COSHH Risk Assessment can be daunting for smaller businesses. Most of the businesses in the UK are small or medium sized enterprises. The same health and safety laws apply to small businesses as apply to big ones, with a few exemptions on written risk assessments and policy documentation for very small companies. It should be noted that these size based exemptions are not exemptions from the risk assessment itself, but from the need for a written record of the assessment.
The basic principles of COSHH for small business (the COSHH Risk Assessment)
The Control of Substances Hazardous to Health Regulations 2002 (COSHH) require that the health risks arising from exposure to substances hazardous to health are avoided where this is reasonably practicable or that they are controlled where it is not reasonably practicable to avoid them. In order to comply with the principles of COSHH, the employer should:
- Assess the risks to health and decide what precautions are needed.
- Inform workers of the risks associated with exposure to substances hazardous to health and of the control measures to be used to ensure their health and safety.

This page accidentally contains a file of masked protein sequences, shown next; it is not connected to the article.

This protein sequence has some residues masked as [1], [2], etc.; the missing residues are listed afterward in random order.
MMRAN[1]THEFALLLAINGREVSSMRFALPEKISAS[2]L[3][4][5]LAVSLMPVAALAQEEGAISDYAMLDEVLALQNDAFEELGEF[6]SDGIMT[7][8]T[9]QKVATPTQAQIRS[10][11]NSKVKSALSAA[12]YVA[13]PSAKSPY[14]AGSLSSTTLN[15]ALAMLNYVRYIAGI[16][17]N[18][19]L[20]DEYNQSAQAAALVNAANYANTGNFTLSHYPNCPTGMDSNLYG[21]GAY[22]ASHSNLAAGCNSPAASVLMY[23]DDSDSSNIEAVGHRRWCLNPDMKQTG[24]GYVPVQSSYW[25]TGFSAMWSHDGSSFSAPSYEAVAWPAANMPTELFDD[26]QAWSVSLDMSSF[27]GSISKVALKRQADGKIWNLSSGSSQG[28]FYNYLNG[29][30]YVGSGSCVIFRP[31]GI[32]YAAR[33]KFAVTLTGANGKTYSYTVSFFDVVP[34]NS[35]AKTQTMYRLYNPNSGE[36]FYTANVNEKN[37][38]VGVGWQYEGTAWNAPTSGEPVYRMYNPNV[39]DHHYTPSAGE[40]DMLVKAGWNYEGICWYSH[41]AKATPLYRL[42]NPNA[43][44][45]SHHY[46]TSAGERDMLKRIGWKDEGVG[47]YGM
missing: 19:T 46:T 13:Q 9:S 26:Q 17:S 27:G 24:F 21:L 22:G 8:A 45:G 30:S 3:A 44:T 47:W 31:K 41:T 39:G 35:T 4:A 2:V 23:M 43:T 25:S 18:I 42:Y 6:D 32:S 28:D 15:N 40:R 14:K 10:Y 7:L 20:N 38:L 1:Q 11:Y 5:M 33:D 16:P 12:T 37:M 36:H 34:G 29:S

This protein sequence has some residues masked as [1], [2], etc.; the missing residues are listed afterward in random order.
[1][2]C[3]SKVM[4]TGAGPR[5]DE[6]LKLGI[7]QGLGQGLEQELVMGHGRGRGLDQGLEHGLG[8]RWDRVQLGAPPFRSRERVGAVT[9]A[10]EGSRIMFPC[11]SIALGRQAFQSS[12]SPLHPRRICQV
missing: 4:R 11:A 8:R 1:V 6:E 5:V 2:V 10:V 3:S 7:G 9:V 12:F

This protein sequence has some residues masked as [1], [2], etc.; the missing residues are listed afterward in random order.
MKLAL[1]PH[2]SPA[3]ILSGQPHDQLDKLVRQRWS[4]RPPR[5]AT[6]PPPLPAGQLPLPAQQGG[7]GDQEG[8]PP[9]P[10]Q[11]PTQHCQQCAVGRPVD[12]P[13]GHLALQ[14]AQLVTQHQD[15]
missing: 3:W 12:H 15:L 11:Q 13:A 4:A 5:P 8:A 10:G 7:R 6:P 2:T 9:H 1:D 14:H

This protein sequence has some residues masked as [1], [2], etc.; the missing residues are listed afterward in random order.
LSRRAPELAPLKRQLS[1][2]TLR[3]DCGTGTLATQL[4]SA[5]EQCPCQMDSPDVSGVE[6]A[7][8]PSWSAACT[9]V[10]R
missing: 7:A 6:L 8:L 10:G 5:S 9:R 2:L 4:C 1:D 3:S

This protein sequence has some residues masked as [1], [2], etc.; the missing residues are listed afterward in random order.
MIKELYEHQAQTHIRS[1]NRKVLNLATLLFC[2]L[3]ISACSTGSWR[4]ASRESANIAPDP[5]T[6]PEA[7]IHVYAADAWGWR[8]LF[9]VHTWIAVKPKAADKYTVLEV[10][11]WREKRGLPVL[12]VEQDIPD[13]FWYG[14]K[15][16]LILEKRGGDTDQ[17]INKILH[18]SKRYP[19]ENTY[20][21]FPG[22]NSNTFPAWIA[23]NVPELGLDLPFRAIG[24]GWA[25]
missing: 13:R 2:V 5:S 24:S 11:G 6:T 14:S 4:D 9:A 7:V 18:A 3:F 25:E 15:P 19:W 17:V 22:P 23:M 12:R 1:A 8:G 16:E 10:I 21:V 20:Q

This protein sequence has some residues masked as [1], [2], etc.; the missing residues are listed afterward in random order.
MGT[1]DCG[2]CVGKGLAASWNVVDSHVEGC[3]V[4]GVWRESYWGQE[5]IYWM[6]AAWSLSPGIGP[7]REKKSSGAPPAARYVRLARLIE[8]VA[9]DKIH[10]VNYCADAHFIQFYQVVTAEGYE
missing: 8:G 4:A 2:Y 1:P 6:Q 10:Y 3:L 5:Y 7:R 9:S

- Prevent workers being exposed to substances hazardous to health or, where this is not reasonably practicable, ensure that such exposure is controlled adequately.
- Ensure that exposure control measures are followed at all times, and regularly checked and maintained, and that safety procedures are observed.
- Monitor workers exposure to substances hazardous to health and carry out appropriate health surveillance, where the COSHH assessment has shown this is necessary.
- Train workers in the use of control measures and the use of any personal protective equipment that may be required.
- Provide suitable welfare facilities, such as washing and areas to consume food away from the workplace.
Inventory of Substances Hazardous to Health
Many (smaller) businesses do not consider that they have any substances hazardous to health, often because they believe that this refers to chemicals associated with industrial processes. In truth, few workplaces do not have any substances that are hazardous to health. In many cases, employers overlook or do not consider the hazards associated with some substances, particularly those with which they are very familiar, and this is typical of COSHH for small business. A useful way to avoid this oversight is to draw up a list (or inventory) of all of the substances that are stored, used or generated in the workplace. This inventory must be comprehensive and should include: cleaning and premises maintenance materials, drain cleaning chemicals, waste and by-products (such as wood dust and welding or soldering fume) and diseases (such as Legionella).